This pilot investigation of a rapid automated resting-state MEG imaging technique suitable for routine clinical application in TBI demonstrates abnormally decreased functional connectivity between brain regions that may persist for years after the injury, including cases classified as “mild” by GCS criteria. Regions of altered connectivity do not necessarily correlate with focal traumatic lesions on 3-T MR scans, and abnormal MEG connectivity can be detected even in some patients with normal 3-T MRI. Analysis of follow-up MEG scans in a subgroup of patients shows that, over time, the abnormally reduced connectivity can improve, suggesting neuroplasticity during the recovery from TBI. Resting-state MEG deserves further investigation as a prognostic and predictive biomarker for TBI.
This work was supported by the Dana Foundation Brain and Immuno-imaging Program, UCSF Research Evaluation and Allocation Program, and NIH (Grant Nos. R01 NS060776 and RC2 NS069409).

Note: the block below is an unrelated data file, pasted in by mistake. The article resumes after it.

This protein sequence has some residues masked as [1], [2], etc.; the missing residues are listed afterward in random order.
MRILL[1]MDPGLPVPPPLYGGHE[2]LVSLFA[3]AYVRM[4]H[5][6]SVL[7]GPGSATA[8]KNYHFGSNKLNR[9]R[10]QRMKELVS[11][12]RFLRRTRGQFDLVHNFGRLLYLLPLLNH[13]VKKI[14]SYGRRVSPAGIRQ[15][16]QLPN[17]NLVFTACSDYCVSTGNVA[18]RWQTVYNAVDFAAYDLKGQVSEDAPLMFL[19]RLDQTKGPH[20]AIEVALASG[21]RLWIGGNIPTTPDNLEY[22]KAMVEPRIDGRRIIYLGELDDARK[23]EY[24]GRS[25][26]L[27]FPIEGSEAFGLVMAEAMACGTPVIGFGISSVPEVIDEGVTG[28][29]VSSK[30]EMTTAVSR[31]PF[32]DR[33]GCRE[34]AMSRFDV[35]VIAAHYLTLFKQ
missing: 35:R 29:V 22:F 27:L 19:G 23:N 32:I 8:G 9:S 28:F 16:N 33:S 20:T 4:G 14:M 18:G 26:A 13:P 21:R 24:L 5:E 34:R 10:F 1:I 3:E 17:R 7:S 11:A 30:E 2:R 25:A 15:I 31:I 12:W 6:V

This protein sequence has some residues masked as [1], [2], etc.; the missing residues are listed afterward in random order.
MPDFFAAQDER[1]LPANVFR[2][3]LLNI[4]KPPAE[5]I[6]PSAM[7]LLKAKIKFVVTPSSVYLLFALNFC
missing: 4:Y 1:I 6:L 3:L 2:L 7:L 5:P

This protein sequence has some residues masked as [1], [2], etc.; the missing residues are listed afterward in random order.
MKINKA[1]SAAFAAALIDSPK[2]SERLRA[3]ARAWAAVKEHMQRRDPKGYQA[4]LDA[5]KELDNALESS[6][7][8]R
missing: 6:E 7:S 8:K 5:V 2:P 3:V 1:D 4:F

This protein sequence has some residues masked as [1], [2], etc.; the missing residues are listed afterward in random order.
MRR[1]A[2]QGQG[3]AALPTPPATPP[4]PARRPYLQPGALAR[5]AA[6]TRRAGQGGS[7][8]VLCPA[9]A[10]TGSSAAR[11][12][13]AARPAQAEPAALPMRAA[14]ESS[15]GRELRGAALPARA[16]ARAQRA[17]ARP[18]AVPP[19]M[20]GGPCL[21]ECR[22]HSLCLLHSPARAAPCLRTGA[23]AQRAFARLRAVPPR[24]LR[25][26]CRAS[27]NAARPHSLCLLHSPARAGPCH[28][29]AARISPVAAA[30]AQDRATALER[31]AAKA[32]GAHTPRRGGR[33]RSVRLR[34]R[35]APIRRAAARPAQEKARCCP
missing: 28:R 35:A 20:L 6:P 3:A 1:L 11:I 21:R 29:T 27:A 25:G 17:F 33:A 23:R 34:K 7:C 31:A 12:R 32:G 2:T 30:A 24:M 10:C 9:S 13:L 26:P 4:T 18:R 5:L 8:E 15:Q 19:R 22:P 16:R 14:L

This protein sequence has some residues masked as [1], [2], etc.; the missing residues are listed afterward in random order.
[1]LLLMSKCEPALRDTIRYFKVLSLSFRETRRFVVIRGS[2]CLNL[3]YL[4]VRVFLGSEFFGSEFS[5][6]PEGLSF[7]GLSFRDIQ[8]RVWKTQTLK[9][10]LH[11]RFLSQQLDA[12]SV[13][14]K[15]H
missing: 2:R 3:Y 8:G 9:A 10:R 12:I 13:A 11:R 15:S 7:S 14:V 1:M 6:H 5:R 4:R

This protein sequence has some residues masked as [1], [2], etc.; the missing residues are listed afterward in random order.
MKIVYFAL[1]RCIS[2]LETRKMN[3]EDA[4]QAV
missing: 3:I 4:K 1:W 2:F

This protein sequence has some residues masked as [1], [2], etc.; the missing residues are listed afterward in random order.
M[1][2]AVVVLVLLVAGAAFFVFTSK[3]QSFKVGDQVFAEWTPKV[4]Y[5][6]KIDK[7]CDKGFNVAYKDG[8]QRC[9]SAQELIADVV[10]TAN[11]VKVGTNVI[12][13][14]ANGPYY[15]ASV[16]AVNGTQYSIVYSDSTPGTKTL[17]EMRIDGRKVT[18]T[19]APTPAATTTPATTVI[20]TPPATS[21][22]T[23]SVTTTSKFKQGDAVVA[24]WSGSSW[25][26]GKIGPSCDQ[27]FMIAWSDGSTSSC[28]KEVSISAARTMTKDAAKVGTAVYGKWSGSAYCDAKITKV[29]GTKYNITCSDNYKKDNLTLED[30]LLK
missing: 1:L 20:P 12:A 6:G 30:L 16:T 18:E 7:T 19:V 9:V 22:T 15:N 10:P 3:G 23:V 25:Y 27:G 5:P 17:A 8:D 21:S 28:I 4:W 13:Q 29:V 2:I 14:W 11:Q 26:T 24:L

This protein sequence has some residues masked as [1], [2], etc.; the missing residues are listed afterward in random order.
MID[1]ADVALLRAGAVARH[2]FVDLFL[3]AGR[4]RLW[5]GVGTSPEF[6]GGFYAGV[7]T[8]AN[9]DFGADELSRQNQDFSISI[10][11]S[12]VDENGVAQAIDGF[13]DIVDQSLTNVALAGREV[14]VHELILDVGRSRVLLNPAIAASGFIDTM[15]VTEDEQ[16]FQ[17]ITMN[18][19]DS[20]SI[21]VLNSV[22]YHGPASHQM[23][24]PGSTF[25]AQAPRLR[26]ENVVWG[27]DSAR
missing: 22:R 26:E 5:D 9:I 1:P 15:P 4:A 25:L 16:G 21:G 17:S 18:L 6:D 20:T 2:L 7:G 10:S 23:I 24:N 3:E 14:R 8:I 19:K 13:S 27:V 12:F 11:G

DisclosureAuthor contributions to the study and manuscript preparation include the following. Conception and design: Mukherjee, Manley, Nagarajan. Acquisition of data: Mukherjee, Findlay, LaHue, Lee, Honma, Mizuiri. Analysis and interpretation of data: Mukherjee, Tarapore, Findlay, LaHue, Luks, Nagarajan. Drafting the article: Mukherjee, Tarapore. Critically revising the article: all authors. Reviewed submitted version of manuscript: all authors. Approved the final version of the manuscript on behalf of all authors: Mukherjee. Statistical analysis: Tarapore. Study supervision: Mukherjee, Manley, Nagarajan.